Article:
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Death Pays

The fun has not gone out of banking after all. Following the disastrous fall of 2008, conventional wisdom had it that many of the things that made banking fun, like amazing bonuses and fascinating (if not understood) financial instruments were going to follow the dinosaur into extinction. That, of course, did not happen. Bonuses are as big as ever and a recent announcement discloses that a new financial instrument that is far more interesting than a bundle of mortgages is about to hit the market. It involves life insurance.

For years life insurance was thought of as something to provide cash following its owner’s death to be used for a variety of purposes ranging from the payment of taxes to providing funds for young families to replace the lost earnings of the parent who died. As families grew older, in many cases the need for life insurance diminished. Owners of those policies took advantage of the cash value in the policy and accepted that amount from the company in lieu of keeping the policy in force. Since the cash value the policy holder received was much less than what the company would have to pay were the policy in force at the policy holder’s death, the insurance company was delighted to redeem the policy for its cash value instead of its face value.

Unfortunately for the insurance companies, a greedy group of people sprang up who said to policy holders that getting cash value from the life insurance policy was a rip-off. They offered to buy the policies for more than their cash value. The purchasers figured out how long the insured was likely to live and, adding in the policy proceeds payable at death, came up with a price they were willing to pay the insured. The insured, who no longer wanted the insurance, was delighted to have more than the cash value of the policy to spend before death. Sensing a good thing, Wall Street has figured out how to turn this practice into something that is even better than the collateralized debt obligations based on mortgages. (Those would have been a win-win situation for everyone if the unimaginable and unimagined had not occurred.) This latest financial instrument is a guaranteed win-win almost for sure. Here is how it works.

Assume that one thousand very old people all have $1 million life insurance polices with low cash values. Those people would not be tempted to cash in their policies for the cash value. Along comes a bank and agrees to pay each of them $700,000 for the policy. It names itself the beneficiary, begins paying the premiums and bundles the 1000 policies into a $700 million bond called “Death Pays” and sells interests in the bond to investors. If all the insureds die within 30 days, the investors will be thrilled because Death Pays will now be worth $1 billion, an increase in value for the investors of $300 million in 30 days. If, however, all the insureds take the money they got from selling their policies and go on a tour sponsored by AARP to a spa that has a treatment that gives them an additional 30 years of life, the holders of “Death Pays” will be less than thrilled. (Were that to happen the issuer of “Death Pays” bonds might hire hit men to accelerate events that would cause the policies to mature but that brings with it a completely different set of problems that are beyond the scope of this column to examine.)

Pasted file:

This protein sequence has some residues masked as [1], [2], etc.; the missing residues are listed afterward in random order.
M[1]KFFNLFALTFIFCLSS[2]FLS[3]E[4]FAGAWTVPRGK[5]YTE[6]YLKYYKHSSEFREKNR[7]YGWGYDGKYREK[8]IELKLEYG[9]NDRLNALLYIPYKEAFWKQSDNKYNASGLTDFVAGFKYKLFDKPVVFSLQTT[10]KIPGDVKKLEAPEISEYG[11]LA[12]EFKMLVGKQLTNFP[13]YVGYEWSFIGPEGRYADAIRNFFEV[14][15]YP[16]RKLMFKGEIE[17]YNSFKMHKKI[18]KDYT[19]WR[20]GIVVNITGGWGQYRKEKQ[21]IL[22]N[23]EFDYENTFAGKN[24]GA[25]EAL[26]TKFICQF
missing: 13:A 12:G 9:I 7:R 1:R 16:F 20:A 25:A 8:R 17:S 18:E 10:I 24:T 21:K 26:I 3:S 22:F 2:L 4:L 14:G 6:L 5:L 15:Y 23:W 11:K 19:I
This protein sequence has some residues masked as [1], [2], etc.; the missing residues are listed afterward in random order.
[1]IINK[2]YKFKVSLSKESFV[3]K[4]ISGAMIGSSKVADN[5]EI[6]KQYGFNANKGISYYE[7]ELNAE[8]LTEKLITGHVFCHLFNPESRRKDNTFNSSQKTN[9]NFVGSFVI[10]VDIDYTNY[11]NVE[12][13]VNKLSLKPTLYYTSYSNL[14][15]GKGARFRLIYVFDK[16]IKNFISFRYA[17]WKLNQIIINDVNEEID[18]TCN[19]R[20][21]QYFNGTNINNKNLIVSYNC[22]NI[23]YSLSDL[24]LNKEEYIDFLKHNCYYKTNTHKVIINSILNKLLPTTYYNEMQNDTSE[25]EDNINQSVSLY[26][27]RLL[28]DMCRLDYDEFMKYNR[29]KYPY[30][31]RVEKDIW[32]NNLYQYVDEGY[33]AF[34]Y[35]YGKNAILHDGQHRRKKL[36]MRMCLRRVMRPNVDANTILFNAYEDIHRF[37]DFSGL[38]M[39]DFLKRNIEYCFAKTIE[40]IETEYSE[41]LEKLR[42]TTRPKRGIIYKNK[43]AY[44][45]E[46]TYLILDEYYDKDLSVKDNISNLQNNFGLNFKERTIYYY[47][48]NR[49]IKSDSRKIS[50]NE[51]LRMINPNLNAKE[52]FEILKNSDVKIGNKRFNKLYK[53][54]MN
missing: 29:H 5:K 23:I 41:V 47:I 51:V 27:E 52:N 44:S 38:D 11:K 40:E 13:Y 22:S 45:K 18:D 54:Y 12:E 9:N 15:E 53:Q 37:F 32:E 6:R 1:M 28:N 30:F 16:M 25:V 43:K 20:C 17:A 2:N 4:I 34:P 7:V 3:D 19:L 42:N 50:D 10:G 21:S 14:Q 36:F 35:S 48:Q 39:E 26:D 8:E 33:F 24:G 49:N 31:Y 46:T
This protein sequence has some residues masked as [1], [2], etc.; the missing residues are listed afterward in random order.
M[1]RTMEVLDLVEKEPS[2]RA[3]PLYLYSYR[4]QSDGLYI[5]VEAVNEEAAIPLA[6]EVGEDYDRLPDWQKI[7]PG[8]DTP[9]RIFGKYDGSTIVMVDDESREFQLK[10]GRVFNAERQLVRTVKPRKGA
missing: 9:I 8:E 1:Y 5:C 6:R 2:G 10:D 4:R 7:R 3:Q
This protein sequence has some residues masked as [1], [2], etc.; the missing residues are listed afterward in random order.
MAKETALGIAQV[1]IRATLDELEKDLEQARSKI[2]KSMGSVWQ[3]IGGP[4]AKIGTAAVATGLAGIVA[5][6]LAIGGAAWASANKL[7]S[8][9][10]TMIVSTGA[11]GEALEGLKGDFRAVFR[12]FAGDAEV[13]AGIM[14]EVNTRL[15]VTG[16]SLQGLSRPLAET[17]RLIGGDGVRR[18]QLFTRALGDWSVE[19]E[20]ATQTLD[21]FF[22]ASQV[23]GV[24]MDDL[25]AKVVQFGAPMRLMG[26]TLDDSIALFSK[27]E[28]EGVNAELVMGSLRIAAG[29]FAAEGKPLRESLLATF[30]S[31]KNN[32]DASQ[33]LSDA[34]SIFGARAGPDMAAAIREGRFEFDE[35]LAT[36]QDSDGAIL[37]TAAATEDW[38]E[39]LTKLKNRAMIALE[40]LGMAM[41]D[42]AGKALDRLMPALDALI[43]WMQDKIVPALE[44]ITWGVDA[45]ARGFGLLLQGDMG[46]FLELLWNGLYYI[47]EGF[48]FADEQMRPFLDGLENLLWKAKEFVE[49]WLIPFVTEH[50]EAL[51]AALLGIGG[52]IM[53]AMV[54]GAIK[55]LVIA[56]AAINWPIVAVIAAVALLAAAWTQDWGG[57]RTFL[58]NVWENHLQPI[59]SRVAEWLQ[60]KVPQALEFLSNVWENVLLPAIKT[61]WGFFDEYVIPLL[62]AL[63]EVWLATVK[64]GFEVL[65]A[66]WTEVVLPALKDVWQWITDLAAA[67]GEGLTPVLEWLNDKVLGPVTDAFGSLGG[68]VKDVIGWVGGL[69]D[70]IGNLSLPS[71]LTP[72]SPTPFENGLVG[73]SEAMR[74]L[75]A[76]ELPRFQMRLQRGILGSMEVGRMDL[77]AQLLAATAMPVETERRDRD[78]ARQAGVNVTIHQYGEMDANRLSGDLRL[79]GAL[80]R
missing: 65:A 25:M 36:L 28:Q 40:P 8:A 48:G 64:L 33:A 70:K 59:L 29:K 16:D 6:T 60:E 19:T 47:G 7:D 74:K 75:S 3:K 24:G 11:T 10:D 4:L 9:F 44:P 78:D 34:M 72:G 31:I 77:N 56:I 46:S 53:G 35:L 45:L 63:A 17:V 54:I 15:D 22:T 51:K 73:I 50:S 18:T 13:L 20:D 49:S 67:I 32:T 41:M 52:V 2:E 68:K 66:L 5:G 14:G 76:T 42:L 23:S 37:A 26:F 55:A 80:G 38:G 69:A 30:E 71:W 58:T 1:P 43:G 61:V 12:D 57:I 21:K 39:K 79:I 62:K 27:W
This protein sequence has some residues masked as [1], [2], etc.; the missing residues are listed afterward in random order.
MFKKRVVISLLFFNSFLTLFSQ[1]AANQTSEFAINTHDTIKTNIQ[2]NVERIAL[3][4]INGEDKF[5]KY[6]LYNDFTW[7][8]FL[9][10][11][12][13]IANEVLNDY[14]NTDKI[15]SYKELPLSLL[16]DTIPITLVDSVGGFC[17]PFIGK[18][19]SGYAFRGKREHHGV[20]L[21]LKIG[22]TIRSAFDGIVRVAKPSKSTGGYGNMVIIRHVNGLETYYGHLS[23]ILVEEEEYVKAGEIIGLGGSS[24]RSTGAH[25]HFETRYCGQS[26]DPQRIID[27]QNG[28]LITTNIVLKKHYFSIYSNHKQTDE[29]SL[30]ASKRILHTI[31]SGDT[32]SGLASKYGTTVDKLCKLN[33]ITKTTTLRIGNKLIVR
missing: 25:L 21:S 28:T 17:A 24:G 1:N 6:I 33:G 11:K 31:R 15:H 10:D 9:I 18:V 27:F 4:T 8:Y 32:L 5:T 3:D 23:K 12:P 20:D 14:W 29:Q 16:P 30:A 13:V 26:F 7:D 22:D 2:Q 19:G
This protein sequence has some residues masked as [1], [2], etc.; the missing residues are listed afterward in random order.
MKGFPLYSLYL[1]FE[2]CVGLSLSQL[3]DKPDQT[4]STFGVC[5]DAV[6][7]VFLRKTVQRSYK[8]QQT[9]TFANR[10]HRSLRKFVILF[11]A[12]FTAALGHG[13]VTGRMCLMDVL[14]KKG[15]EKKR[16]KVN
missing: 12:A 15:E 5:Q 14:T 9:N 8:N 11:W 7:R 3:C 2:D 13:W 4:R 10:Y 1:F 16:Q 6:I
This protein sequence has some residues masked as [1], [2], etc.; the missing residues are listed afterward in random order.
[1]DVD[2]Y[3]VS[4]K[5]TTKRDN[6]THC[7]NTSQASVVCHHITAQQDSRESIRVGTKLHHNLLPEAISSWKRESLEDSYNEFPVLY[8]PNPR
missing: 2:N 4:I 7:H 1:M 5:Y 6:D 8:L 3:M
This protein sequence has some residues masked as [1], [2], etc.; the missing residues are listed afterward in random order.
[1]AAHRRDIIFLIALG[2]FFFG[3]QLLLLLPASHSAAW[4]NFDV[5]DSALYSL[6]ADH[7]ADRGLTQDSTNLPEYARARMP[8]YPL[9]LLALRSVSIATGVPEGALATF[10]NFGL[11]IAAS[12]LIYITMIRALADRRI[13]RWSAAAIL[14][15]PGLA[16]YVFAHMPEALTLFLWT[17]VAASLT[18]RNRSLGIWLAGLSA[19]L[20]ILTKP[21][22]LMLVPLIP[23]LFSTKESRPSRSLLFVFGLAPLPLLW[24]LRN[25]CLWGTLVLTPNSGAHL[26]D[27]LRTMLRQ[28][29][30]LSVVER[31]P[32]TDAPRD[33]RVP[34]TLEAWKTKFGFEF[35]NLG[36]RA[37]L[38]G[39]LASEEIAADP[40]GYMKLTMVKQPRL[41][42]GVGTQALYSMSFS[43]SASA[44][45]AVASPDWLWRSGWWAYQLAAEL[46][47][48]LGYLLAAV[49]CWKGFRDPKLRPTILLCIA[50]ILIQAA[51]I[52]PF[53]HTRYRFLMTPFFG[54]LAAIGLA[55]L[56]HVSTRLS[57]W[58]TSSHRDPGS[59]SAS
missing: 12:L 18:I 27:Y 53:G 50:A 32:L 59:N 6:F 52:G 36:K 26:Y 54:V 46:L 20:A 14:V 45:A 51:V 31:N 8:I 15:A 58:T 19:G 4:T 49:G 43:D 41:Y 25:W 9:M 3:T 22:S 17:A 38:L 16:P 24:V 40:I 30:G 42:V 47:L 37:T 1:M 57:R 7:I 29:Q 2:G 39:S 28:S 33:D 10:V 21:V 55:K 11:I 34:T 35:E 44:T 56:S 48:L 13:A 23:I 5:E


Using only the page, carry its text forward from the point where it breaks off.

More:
Life insurance companies are not terribly happy with the idea that their policies will remain in force instead of being sold for cash value. If this new idea catches on, more and more of their policies will be bought and kept in force until the happy day the insured dies. Indeed, Kathleen Tillwitz, a senior vice-president at a firm that is rating 9 proposals for life-insurance securitizations from private investors told the New York Times that “our phones have been ringing off the hook with inquiries.” An investment banker not authorized to speak to the NYT (or other media) who spoke to the NYT said: “We’re hoping to get a herd stampeding after the first offering.”

Some analysts say that this is a wonderful new product since death is not related to the rise and fall of stocks. They are right, unless a dramatic fall in the stock market is accompanied by falls from window ledges as happened during the great depression. If that were to happen the amounts owed by the companies on the life insurance policies could exceed the insurance companies’ ability to pay, thus causing their insolvency and the need for a government bailout. Thanks to the sophistication of those constructing these new investments, that almost certainly will never happen.

CHRISTOPHER BRAUCHLI is a lawyer in Boulder, Colorado. He can be e-mailed at brauchli.56@post.harvard.edu.

 

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